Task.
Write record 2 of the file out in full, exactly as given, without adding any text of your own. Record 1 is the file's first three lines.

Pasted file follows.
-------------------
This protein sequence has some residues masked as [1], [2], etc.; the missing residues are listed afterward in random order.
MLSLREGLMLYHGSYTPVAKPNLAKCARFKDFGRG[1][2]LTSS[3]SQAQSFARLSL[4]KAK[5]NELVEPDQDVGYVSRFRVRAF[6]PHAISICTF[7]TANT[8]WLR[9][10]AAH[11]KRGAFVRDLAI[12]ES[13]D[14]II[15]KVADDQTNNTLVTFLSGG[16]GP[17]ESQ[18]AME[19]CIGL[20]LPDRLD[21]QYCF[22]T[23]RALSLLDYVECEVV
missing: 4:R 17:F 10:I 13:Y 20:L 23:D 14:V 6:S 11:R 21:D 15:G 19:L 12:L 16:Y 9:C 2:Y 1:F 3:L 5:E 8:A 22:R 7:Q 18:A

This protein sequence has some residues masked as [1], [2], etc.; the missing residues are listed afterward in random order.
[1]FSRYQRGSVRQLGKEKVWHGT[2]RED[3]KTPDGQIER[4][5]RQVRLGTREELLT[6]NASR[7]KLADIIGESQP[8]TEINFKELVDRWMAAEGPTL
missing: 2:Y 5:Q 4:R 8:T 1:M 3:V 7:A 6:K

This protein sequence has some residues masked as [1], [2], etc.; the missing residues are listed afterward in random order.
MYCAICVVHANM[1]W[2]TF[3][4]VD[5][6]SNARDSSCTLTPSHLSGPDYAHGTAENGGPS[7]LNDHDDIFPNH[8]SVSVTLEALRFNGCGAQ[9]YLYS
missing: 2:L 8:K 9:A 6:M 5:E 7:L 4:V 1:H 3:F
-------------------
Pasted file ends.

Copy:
This protein sequence has some residues masked as [1], [2], etc.; the missing residues are listed afterward in random order.
[1]FSRYQRGSVRQLGKEKVWHGT[2]RED[3]KTPDGQIER[4][5]RQVRLGTREELLT[6]NASR[7]KLADIIGESQP[8]TEINFKELVDRWMAAEGPTL
missing: 2:Y 5:Q 4:R 8:T 1:M 3:V 7:A 6:K